This chapter extends into nowhere out of Section N1(iv) from the 2023 CICM Primary Syllabus, where the college expects trainees to be able to "describe the physiology of bile." That the physiology of bile and the anatomy of the biliary tree are somehow connected is not much of a stretch; but on the other hand it is less clear that the biliary tree is of any importance to the CICM examiners, as only one bile-related question has ever appeared in the past papers (Question 5 from the second paper of 2016), and the model answer spent no more than two lines on the subject of the ducts. Still, there is always the possibility that something sadistic like "describe the functional anatomy of the biliary tree" may one day be inflicted on the candidates.
In preparation for this nightmare:
- Organisation of the biliary tree:
- Branching tree of ~ 10 ramifications classified according to their diameter
- Some branches capable of peristalsis, eg. biliary canaliculi and gallbladder
- Intrahepatic branches:
- Internal to lobules:
- Biliary canaliculi (1-2 μ), walled by hepatocytes
- Canals of Hering, hepatocytes and cholangiocytes
- Terminal cholangioles (15 μm), only cholangiocytes
- Extralobular (running along portal tracts)
- Intralobular ducts (15–100 μm)
- Septal ducts (100–300 μm)
- Area ducts (300–400 μm)
- Segmental ducts (400–800 μm)
- Extrahepatic branches:
- Hepatic ducts (right and left), larger than 800 μm
- Common hepatic duct ( 4mm)
- Cystic duct (2-3mm)
- Common bile duct (4-7 mm)
- Functional characteristics of the bile duct epithelium
- Cuboidal in smaller ducts, columnar in larger
- Microvillous to increase surface area up to ~ 3000cm2
- Tight junctions between cells to control luminal composition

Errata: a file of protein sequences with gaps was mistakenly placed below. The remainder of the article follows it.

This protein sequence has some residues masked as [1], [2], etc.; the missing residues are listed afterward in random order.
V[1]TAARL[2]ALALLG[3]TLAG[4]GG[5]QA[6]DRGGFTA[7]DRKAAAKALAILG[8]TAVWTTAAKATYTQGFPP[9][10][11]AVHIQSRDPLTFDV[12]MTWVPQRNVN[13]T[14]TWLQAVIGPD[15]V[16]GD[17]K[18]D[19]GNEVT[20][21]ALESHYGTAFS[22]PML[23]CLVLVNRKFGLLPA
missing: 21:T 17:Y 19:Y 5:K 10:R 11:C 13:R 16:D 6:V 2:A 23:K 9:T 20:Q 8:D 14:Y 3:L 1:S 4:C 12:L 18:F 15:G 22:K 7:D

- A heterogeneous population of epithelial cells that line the ducts
- Main role is in the modification of bile secreted by the hepatocytes
- Alkalinise the bile and regulate the rate of secretion
- Under neurohormonal control
- The gall bladder
- 40-50ml pyriform organ usually 7-10 × 3-4 cm
- Wall consists of a mucosa, a muscle layer and a serosa.
- Extensively folded surface to increase surface area
- Capable of contracting in response to neurohormonal stimulus
- Stores and concentrates hepatic bile (90% of the bile produced during the day ends up in the gall bladder)
- Innervation and blood supply
- Well innervated by the parasympathetic nervous system
- Hepatic artery supplies the peribiliary vascular plexus
- Venous blood drains into the sinusoids or portal vein
For once there is some accepted nomenclature for something. The haphazard chaos of naming biliary tree structures has been tidy and calm ever since Jurgen Ludwig had arranged it into order in 1987. It appears he wasn't even intending to do this, the paper was mainly concerned with biliary cirrhosis and only refers to duct classification in its glossary of terms, but everybody seems to be referring to this paper as if it were a papal edict on bile duct morphology (133 citations at the time of writing). Anyway: this classification, ascribed to Ludwig, is as follows: